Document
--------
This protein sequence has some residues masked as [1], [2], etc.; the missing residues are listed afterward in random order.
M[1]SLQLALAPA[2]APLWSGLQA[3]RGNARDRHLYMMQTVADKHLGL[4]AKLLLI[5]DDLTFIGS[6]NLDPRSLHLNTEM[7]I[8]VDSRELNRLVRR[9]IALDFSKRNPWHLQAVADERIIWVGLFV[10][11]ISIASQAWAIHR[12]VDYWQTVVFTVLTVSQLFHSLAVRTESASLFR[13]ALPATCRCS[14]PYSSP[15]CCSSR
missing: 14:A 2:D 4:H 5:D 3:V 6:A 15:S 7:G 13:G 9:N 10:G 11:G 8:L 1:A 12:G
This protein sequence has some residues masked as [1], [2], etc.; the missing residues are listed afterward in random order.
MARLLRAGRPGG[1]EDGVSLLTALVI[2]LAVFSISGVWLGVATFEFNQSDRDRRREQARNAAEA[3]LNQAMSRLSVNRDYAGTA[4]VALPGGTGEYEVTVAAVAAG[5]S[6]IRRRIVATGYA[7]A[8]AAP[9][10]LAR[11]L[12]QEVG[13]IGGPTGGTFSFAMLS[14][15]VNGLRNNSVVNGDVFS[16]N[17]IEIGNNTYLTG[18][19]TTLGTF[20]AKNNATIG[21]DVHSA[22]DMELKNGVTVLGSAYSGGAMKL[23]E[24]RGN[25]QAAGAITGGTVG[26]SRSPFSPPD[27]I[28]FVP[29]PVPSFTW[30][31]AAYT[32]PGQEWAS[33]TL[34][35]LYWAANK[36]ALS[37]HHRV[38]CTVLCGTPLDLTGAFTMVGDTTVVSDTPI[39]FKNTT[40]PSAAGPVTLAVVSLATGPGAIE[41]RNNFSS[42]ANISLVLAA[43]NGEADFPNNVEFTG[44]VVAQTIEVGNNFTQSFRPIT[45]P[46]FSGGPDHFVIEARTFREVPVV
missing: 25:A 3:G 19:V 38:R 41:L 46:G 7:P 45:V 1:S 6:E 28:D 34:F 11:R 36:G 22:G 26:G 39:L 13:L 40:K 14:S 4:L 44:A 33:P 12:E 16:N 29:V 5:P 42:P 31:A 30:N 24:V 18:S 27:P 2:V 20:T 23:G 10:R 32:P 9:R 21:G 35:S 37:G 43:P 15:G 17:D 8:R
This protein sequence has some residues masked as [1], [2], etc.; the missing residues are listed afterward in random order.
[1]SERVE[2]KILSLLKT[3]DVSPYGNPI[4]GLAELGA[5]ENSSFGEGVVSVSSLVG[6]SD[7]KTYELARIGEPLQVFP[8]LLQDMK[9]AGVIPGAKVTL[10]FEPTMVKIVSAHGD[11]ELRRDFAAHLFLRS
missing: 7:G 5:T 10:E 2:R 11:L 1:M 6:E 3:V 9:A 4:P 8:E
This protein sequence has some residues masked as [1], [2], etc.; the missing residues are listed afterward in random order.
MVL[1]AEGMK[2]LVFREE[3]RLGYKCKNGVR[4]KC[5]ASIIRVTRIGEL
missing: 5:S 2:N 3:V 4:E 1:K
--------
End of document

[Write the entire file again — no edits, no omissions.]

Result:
This protein sequence has some residues masked as [1], [2], etc.; the missing residues are listed afterward in random order.
M[1]SLQLALAPA[2]APLWSGLQA[3]RGNARDRHLYMMQTVADKHLGL[4]AKLLLI[5]DDLTFIGS[6]NLDPRSLHLNTEM[7]I[8]VDSRELNRLVRR[9]IALDFSKRNPWHLQAVADERIIWVGLFV[10][11]ISIASQAWAIHR[12]VDYWQTVVFTVLTVSQLFHSLAVRTESASLFR[13]ALPATCRCS[14]PYSSP[15]CCSSR
missing: 14:A 2:D 4:H 5:D 3:V 6:A 15:S 7:G 13:G 9:N 10:G 11:G 8:L 1:A 12:G
This protein sequence has some residues masked as [1], [2], etc.; the missing residues are listed afterward in random order.
MARLLRAGRPGG[1]EDGVSLLTALVI[2]LAVFSISGVWLGVATFEFNQSDRDRRREQARNAAEA[3]LNQAMSRLSVNRDYAGTA[4]VALPGGTGEYEVTVAAVAAG[5]S[6]IRRRIVATGYA[7]A[8]AAP[9][10]LAR[11]L[12]QEVG[13]IGGPTGGTFSFAMLS[14][15]VNGLRNNSVVNGDVFS[16]N[17]IEIGNNTYLTG[18][19]TTLGTF[20]AKNNATIG[21]DVHSA[22]DMELKNGVTVLGSAYSGGAMKL[23]E[24]RGN[25]QAAGAITGGTVG[26]SRSPFSPPD[27]I[28]FVP[29]PVPSFTW[30][31]AAYT[32]PGQEWAS[33]TL[34][35]LYWAANK[36]ALS[37]HHRV[38]CTVLCGTPLDLTGAFTMVGDTTVVSDTPI[39]FKNTT[40]PSAAGPVTLAVVSLATGPGAIE[41]RNNFSS[42]ANISLVLAA[43]NGEADFPNNVEFTG[44]VVAQTIEVGNNFTQSFRPIT[45]P[46]FSGGPDHFVIEARTFREVPVV
missing: 25:A 3:G 19:V 38:R 41:L 46:G 7:P 45:V 1:S 6:E 28:D 34:F 11:R 36:G 22:G 26:G 39:L 13:L 40:K 14:S 4:L 44:A 33:P 12:E 16:N 29:V 5:P 42:P 31:A 30:N 24:V 18:S 27:P 2:V 20:T 23:G 10:R 32:P 9:R 21:G 35:S 37:G 43:P 15:G 17:D 8:R
This protein sequence has some residues masked as [1], [2], etc.; the missing residues are listed afterward in random order.
[1]SERVE[2]KILSLLKT[3]DVSPYGNPI[4]GLAELGA[5]ENSSFGEGVVSVSSLVG[6]SD[7]KTYELARIGEPLQVFP[8]LLQDMK[9]AGVIPGAKVTL[10]FEPTMVKIVSAHGD[11]ELRRDFAAHLFLRS
missing: 7:G 5:T 10:E 2:R 11:L 1:M 6:E 3:V 9:A 4:P 8:E
This protein sequence has some residues masked as [1], [2], etc.; the missing residues are listed afterward in random order.
MVL[1]AEGMK[2]LVFREE[3]RLGYKCKNGVR[4]KC[5]ASIIRVTRIGEL
missing: 5:S 2:N 3:V 4:E 1:K